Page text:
1983 US made McCoy Lazor Zap

No serious surfboard collection is complete without a Geoff McCoy designed Lazor Zap. One of the most influential and controversial of all of the designs of the innovation period. Yet this must have design is not easy to ride, in Geoff's own words is " To take advantage of the Lazor Zap design you need to be a high level surfer". 
Geoff says "In 1978 I began a design revolution with the introduction of my Lazor Zap concept; with its wide area, thick tail and extremely pointed low resistant nose area this Lazor Zap design revolutionised surfboard design." Indeed Simon Anderson credits Geoff as one of the 5 fathers of the 'Thurster' as he incorporated the 'no nose' and pulled back mid point into his 3 fin design.

This particular example is a US version of the design shaped by Tom Watson in Cosa Mesa in August 1983. 
Beautiful in its simplicity and decoration.

I'm pleased to share with the before and after pics of my US made zap as the original stickers tell as much of a story as does the board.

I was fascinated to read the following statement on the Mc Coy website by Goeff McCoy about the star fin made famous by Cheyne Horan and synonymous with the Lazor zap design- 
"McCoy Ben Lexcen Fin Disclaimer:
This statement is to inform people that the Ben Lexon designed keel fin is in no way my fin of choice. I do not recommend it to be used in any of my Geoff McCoy designed surfboards.
Never have I had any involvement with the design and I certainly have not and do not recommend its use in a surfboard.
The original Lazor Zap fin is a refined Dolphin fin design. In recent years I have developed and recommend my Gull Wing fin.
My Gull Wing has been designed specifically for my wide thick tail single fin boards and has proven itself to be extremely efficient and a very reliable performer in a wide range of wave sizes and conditions.."

MR / RA / Victory & Mango

Mark Richards posted this pic this morning by Brian Bielmann.
"Pipeline Hawaii, mid 80's. Weirdest thing, I'd just arrived in Hawaii and driven out to Haleiwa stopping for a burger for lunch. I grabbed an issue of the latest Free Surf and was flicking through it and discovered this shot of me. 
I was so stoked to see it, its a rare event to get a shot in a surf mag these days. I don't remember the exact year but the board was a 7' 4", 19" wide and 2 3/4" thick. It was a thruster that I had shaped from a Burford blank in Australia. 
The tail had a wing swallow, with a round wing / flyer and the bottom shape was a flat panel fee. Another board I don't have but wish I still did."

Matt's MR.
MR's post prompted me to pull the following pics out.

We can be forgiven for getting over excited when finding an old board bearing a collection of some of the most iconic logos  from the 80's. Especially when this collection of logos belonged MR.
Although I stopped following competitive surfing in 1988 I feel that I can safely predict that no one will ever win more than 4 world titles in a competitive surfing career.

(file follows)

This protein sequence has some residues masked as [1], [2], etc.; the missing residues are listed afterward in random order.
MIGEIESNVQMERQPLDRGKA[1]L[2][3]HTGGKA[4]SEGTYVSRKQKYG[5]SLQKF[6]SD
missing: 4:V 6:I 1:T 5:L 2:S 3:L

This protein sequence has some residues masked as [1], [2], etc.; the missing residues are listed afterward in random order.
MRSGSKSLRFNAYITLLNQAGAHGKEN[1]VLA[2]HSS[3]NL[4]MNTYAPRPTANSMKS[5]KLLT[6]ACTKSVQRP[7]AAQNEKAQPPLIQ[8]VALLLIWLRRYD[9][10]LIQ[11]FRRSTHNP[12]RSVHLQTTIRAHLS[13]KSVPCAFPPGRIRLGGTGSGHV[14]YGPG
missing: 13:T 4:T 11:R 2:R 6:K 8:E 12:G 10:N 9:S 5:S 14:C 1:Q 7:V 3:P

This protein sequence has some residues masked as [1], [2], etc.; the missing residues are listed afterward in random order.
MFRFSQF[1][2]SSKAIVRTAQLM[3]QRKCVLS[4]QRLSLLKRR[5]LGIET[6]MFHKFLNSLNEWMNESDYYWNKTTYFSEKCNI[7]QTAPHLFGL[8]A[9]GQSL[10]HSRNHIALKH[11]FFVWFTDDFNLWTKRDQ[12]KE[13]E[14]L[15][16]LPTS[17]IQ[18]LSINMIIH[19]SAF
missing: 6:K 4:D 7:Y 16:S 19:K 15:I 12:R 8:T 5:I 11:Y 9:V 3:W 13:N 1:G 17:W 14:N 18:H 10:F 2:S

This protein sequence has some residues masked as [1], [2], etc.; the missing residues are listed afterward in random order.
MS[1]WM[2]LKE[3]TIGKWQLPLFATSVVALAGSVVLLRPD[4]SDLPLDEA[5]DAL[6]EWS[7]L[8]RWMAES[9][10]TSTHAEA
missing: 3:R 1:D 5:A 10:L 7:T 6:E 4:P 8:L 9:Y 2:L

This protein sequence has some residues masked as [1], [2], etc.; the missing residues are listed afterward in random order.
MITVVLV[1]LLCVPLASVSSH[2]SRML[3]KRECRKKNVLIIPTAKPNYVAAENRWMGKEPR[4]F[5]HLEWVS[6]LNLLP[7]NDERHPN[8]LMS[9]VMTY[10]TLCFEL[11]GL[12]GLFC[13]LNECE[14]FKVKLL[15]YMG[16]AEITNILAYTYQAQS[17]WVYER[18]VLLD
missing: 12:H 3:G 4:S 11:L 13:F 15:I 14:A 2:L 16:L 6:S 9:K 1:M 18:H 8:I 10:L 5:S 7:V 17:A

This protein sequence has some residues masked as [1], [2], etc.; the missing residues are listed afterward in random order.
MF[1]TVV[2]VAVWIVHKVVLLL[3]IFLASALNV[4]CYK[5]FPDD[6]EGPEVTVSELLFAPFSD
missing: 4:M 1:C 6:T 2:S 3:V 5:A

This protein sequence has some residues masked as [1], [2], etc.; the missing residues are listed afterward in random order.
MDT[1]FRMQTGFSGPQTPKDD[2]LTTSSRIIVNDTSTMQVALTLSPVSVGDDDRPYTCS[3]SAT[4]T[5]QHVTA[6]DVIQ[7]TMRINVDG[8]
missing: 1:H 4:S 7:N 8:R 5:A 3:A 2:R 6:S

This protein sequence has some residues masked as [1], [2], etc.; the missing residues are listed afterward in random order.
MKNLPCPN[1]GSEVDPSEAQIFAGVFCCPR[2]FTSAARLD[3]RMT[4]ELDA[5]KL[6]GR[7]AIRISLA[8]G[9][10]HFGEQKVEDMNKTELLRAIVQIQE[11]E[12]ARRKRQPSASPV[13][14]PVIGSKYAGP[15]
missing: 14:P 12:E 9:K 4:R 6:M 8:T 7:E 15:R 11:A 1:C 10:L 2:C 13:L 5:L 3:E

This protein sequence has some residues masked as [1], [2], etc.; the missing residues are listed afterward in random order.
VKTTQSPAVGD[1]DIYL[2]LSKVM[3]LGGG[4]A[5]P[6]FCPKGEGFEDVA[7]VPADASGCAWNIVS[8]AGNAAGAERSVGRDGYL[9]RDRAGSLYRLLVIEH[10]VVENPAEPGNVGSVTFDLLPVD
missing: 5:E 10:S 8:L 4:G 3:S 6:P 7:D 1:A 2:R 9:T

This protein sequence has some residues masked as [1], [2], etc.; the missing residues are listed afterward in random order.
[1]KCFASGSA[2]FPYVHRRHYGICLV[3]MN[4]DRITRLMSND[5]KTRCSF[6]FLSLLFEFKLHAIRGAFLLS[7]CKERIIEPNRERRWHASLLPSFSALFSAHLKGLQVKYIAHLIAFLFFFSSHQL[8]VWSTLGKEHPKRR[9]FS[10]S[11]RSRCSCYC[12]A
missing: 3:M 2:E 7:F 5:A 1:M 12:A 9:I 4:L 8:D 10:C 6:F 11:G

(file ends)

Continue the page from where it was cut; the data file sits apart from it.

Therefore I proclaim Mark Richards to be the greatest surfer of all time!

What?! Kelly from Florida? Who is she?!

MR's designs were as sought after at the times as they are now.
So its no surprise to learn that he and other board makers made many replica's of MR's competition quiver to use as promotional items.

Gav's MR in OZ.

Burt's MR's in US

But what was a lot harder to explain was this crop of Robert August boards that were made with both Victory logo's and Mango logos. I've been lucky enough had a lot of comments and inputs.-

"Hi - I worked for Mango at the time and can tell you that this Mango Logo (above) pre dates this one "Victory Wetsuits / Mango Surfwear team board mystery." Who shaped the boards? i have no idea...though was near the end for Mango. "

"Hi- I recently picked up a Robert August Mango Victory team board, I was cleaning it up today and the same thing no markings of dimensions or shaper or numbers of any kind,the board is pretty solid,has a bright green to bright yellow fade on the top,its 5'9" and is a pretty sleek tri fin....fits right in with my collection......aloha "

"Hey mate, this board might be from lennox, Victory wetsuits was the huge brand in town at the time and Mango was owned by Donnie Munro at the time as well, Mango and victory sponsored LE BA our local boardriding club."

Even Barton Lynch tried to help-

"Not mine mate but I know Mark Richards rode for those companies so could be his. I will forward to him and see what he says, cool?"

Bill's Robert August.
Then Bill wrote about this one-

"Hi- I stumbled across your site and blog while researching a Robert August board I came to own for about the past 20 years. In my research I came across your site and found myself reading and enjoying the photos for hours. Thank you for your efforts - it warms my heart and toes just reading about surfing and the community. I have no way of knowing if I have something of value - or if it is pure junk.  I bought this out of a land locked beach / surf themed bar in Denver Colorado. I was told at the time when they launched the bar they had some big name surfers stop out at the grand opening weekend and dedicate a surf board to the bar for decoration. This board - among others - was suspended from the ceiling of the bar by wire - through three holes drilled through the board itself. When I bought the board it was covered in wax - which I removed - and a few beat up stickers - I also removed to see if there was further damage. I displayed the board in my home as a cool decoration but for the past 15 years it has been in storage here in Minnesota (read Minnesota as cold and land locked AKA miserable). The board is 5 ft 1 inch (a bit shy of 1.6 meters) and is about 18 inches wide (a bit over .5 meters) wide. Can you give me a quick opinion on my Robert August board?"

He did some more home work and tracked down our answer-

"Hi- Mystery solved. I tracked down and reached out via email to the founder of Mango Surfwear, a super nice guy named Don Munro. Don replied sending the email below to fill in the details around the Mango / Victory - Robert August Surfboards. - Bill"